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Teachers 'too shy' to pass on paperwork

Report on schools' administrative practices reveals that teaching staff are too inhibited to ask for help, reports Helen Ward

TEACHERS are too proud or too shy to delegate administrative tasks to other staff, research has found.

A new study reveals that a huge cultural change is needed in schools if the Government's plans to reduce teachers' workload by using support staff are to succeed.

Some teachers felt uncomfortable about asking support staff to do their menial tasks, while others did not trust them to do a good job, it says.

The National Foundation for Educational Research asked almost 600 schools about the impact of government initiatives to reduce workload on teachers.

Fewer than half of secondary heads thought the measures had reduced teachers' paperwork, and 60 per cent of primary heads reported that it had made no difference or failed to answer.

Teachers said they completed paperwork because no one else was available to do it, the researchers found.

But interviews revealed more complicated reasons. Researchers said secondary teachers often did not trust other staff to do jobs to a high enough standard, whereas primary teachers were reluctant to bother busy support staff.

Some senior teachers felt they should not give administrative jobs to less well-paid colleagues.

"Some teachers did not always feel prepared for, or comfortable with, the notion of delegating to administrative staff.

"School procedures were not always clear to all staff and teaching staff often felt unsure about the extent to which they were able to use administrative staff as a resource," said the report, which was commissioned by the Department for Education and Skills. The most unpopular tasks were filing and photocopying.

Nigel de Gruchy, general secretary of the National Association of Schoolmasters Union of Women Teachers, said: "Teachers need more training and help in this. It is part of the culture that teachers expect to do everything themselves. They get into this mindset where they think other people cannot do it. But they are highly-skilled professionals and should not be wasting time on jobs that could be done by others."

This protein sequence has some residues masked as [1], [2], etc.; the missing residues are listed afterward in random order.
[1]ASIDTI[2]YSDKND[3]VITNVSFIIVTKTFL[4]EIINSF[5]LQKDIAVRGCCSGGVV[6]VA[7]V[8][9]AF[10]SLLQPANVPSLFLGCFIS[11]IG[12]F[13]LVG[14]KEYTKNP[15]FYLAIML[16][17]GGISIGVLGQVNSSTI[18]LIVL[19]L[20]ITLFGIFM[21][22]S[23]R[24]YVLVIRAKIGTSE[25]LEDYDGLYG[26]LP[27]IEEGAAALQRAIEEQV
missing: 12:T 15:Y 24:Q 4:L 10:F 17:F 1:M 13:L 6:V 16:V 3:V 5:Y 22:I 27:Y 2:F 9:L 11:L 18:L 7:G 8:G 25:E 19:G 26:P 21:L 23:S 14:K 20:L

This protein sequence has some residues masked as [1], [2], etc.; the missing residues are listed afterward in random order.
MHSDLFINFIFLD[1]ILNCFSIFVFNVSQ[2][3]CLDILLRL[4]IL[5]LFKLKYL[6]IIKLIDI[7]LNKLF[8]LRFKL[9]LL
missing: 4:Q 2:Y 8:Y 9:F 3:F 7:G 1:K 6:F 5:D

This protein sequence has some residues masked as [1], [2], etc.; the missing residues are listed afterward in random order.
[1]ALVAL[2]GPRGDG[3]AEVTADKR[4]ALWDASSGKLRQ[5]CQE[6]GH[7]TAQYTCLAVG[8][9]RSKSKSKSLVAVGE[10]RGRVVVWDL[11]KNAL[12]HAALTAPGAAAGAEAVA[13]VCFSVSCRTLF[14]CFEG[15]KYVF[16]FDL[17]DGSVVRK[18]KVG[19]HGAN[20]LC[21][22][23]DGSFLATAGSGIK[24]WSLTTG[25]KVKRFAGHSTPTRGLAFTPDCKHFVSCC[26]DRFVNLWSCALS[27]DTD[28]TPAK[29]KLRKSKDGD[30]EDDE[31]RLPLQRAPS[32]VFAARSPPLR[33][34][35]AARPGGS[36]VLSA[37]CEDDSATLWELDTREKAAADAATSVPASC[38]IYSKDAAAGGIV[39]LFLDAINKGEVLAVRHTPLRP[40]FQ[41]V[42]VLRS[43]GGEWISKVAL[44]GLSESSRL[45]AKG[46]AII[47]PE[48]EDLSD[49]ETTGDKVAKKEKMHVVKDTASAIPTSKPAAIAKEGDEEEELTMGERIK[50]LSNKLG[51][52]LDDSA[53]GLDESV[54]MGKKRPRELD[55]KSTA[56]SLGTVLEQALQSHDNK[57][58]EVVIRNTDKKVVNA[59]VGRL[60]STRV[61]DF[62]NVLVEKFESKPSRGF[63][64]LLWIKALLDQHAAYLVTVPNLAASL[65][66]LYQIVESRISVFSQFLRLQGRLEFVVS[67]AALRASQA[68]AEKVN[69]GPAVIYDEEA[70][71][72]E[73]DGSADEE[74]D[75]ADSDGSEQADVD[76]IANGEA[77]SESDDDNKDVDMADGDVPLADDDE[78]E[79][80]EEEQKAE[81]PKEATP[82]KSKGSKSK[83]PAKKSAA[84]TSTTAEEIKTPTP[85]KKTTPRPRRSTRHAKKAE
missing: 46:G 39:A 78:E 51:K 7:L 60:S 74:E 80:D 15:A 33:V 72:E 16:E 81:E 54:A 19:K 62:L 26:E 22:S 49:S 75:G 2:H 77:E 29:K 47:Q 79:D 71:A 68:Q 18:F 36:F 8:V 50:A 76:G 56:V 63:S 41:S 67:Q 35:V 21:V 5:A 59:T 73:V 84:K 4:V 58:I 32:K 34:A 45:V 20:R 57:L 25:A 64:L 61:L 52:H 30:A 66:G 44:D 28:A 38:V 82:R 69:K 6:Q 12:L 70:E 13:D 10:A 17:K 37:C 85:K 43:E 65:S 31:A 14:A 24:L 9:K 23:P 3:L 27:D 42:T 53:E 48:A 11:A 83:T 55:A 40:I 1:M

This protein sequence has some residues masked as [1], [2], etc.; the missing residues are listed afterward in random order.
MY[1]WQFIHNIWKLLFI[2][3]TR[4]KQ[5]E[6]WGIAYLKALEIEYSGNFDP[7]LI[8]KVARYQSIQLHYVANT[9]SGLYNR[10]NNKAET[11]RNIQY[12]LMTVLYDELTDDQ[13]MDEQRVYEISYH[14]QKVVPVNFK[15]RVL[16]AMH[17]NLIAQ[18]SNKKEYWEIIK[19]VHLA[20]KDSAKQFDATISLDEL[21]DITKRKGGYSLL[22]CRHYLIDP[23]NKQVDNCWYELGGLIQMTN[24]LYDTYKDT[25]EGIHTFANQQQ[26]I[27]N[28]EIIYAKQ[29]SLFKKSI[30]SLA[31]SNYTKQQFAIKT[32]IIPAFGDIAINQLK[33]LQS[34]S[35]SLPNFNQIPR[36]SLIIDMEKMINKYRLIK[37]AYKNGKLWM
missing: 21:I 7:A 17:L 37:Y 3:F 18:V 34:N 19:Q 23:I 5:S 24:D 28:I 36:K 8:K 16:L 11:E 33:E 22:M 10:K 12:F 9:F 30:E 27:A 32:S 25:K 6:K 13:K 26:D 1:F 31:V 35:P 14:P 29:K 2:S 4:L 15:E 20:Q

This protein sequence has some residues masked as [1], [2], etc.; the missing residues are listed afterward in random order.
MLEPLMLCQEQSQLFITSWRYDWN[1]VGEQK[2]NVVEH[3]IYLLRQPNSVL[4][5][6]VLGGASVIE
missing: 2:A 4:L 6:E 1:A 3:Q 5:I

The report found that a third of administrative staff already felt overburdened.

Ann Jones, headteacher of Wistaston junior school, Cheshire, said: "Our two secretaries are extremely busy already. They work 9am to 3.30pm which is when the teachers are teaching. Teachers do photo- copying themselves before and after school."

Rob Owens, headteacher at Cobbs Brow primary, Lancashire, said: "The secretaries are already up to their ears in admin - you cannot just expect them to do all the work."

The findings came as the National Association of Head Teachers and the Secondary Heads Association called for an annual limit on working time for teachers of 1,710 hours - 45 hours a week over 38 weeks. They urged a maximum weekly number of teaching hours of 21. This would exclude routine administrative tasks such as registration. The heads said teachers should cover for absent colleagues for up to 38 hours a year, an average of one hour a week.

The report follows the Price-waterhouseCoopers report into workload published in December which recommended the removal of school trip administration and exam invigilation from teachers and increased admin support.

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What the researchers recommended:

* Administration not related to teaching such as photocopying and collecting money from pupils should be done by admin staff.

* Where tasks cannot be delegated, teachers should have more non-contact time.

* Managers' strategic responsibility should be clearly separated from their administrative tasks to make delegation easier.

* Guidelines to all staff should say what can be delegated and to whom - only a fifth of the schools surveyed had such guidelines.

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